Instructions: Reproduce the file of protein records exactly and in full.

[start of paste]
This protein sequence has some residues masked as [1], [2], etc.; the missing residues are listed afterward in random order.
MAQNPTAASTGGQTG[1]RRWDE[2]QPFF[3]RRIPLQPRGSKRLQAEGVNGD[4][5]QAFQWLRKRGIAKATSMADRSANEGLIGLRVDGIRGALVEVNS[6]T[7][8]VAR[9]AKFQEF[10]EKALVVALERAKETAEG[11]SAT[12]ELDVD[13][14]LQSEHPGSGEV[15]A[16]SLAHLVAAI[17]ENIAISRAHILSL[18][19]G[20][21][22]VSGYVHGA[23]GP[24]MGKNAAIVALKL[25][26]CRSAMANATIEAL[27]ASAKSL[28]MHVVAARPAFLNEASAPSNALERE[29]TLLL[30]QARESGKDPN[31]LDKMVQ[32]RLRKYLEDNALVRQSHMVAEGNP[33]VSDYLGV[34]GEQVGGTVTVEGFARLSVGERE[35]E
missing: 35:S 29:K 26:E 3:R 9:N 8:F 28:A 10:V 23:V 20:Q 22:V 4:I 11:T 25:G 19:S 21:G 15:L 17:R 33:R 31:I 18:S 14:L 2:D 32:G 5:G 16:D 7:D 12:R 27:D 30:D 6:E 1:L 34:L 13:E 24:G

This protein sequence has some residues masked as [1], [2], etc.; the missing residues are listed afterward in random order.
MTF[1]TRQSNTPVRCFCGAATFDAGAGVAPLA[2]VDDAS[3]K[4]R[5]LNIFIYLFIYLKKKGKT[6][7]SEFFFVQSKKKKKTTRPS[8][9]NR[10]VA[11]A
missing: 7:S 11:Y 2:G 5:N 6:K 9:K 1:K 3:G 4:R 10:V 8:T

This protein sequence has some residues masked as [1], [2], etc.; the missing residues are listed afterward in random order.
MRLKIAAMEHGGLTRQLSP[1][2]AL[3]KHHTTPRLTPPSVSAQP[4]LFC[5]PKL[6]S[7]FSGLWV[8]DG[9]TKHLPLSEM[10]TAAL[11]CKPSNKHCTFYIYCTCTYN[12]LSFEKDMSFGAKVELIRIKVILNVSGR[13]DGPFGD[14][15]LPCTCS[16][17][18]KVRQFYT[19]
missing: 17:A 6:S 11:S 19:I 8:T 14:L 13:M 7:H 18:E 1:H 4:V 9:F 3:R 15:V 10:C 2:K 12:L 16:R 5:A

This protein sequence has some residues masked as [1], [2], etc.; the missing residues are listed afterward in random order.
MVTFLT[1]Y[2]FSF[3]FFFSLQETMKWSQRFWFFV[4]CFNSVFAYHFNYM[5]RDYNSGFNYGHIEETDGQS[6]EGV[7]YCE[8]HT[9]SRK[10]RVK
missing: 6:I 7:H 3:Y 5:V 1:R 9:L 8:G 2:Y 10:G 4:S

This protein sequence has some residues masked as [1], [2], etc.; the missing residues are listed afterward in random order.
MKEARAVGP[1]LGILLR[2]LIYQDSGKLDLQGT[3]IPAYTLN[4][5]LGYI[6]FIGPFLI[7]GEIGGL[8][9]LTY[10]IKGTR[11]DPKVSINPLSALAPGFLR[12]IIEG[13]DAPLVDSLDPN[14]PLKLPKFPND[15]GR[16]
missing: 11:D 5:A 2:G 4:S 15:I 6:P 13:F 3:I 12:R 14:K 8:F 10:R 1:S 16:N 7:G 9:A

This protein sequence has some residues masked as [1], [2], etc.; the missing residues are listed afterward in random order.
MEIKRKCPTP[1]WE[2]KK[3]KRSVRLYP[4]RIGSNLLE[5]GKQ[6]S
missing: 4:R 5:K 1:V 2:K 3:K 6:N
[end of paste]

This protein sequence has some residues masked as [1], [2], etc.; the missing residues are listed afterward in random order.
MAQNPTAASTGGQTG[1]RRWDE[2]QPFF[3]RRIPLQPRGSKRLQAEGVNGD[4][5]QAFQWLRKRGIAKATSMADRSANEGLIGLRVDGIRGALVEVNS[6]T[7][8]VAR[9]AKFQEF[10]EKALVVALERAKETAEG[11]SAT[12]ELDVD[13][14]LQSEHPGSGEV[15]A[16]SLAHLVAAI[17]ENIAISRAHILSL[18][19]G[20][21][22]VSGYVHGA[23]GP[24]MGKNAAIVALKL[25][26]CRSAMANATIEAL[27]ASAKSL[28]MHVVAARPAFLNEASAPSNALERE[29]TLLL[30]QARESGKDPN[31]LDKMVQ[32]RLRKYLEDNALVRQSHMVAEGNP[33]VSDYLGV[34]GEQVGGTVTVEGFARLSVGERE[35]E
missing: 35:S 29:K 26:E 3:R 9:N 8:F 28:A 10:V 23:V 20:Q 22:V 4:I 11:T 25:G 19:S 21:G 15:L 17:R 33:R 31:I 18:S 14:L 2:D 32:G 5:G 16:D 7:D 12:R 27:D 30:D 6:E 1:L 34:L 13:E 24:G

This protein sequence has some residues masked as [1], [2], etc.; the missing residues are listed afterward in random order.
MTF[1]TRQSNTPVRCFCGAATFDAGAGVAPLA[2]VDDAS[3]K[4]R[5]LNIFIYLFIYLKKKGKT[6][7]SEFFFVQSKKKKKTTRPS[8][9]NR[10]VA[11]A
missing: 7:S 11:Y 2:G 5:N 6:K 9:K 1:K 3:G 4:R 10:V 8:T

This protein sequence has some residues masked as [1], [2], etc.; the missing residues are listed afterward in random order.
MRLKIAAMEHGGLTRQLSP[1][2]AL[3]KHHTTPRLTPPSVSAQP[4]LFC[5]PKL[6]S[7]FSGLWV[8]DG[9]TKHLPLSEM[10]TAAL[11]CKPSNKHCTFYIYCTCTYN[12]LSFEKDMSFGAKVELIRIKVILNVSGR[13]DGPFGD[14][15]LPCTCS[16][17][18]KVRQFYT[19]
missing: 17:A 6:S 11:S 19:I 8:T 14:L 13:M 7:H 18:E 1:H 4:V 9:F 3:R 15:V 10:C 2:K 12:L 16:R 5:A

This protein sequence has some residues masked as [1], [2], etc.; the missing residues are listed afterward in random order.
MVTFLT[1]Y[2]FSF[3]FFFSLQETMKWSQRFWFFV[4]CFNSVFAYHFNYM[5]RDYNSGFNYGHIEETDGQS[6]EGV[7]YCE[8]HT[9]SRK[10]RVK
missing: 6:I 7:H 3:Y 5:V 1:R 9:L 8:G 2:Y 10:G 4:S

This protein sequence has some residues masked as [1], [2], etc.; the missing residues are listed afterward in random order.
MKEARAVGP[1]LGILLR[2]LIYQDSGKLDLQGT[3]IPAYTLN[4][5]LGYI[6]FIGPFLI[7]GEIGGL[8][9]LTY[10]IKGTR[11]DPKVSINPLSALAPGFLR[12]IIEG[13]DAPLVDSLDPN[14]PLKLPKFPND[15]GR[16]
missing: 11:D 5:A 2:G 4:S 15:I 6:P 13:F 3:I 12:R 14:K 8:F 10:R 1:S 16:N 7:G 9:A

This protein sequence has some residues masked as [1], [2], etc.; the missing residues are listed afterward in random order.
MEIKRKCPTP[1]WE[2]KK[3]KRSVRLYP[4]RIGSNLLE[5]GKQ[6]S
missing: 4:R 5:K 1:V 2:K 3:K 6:N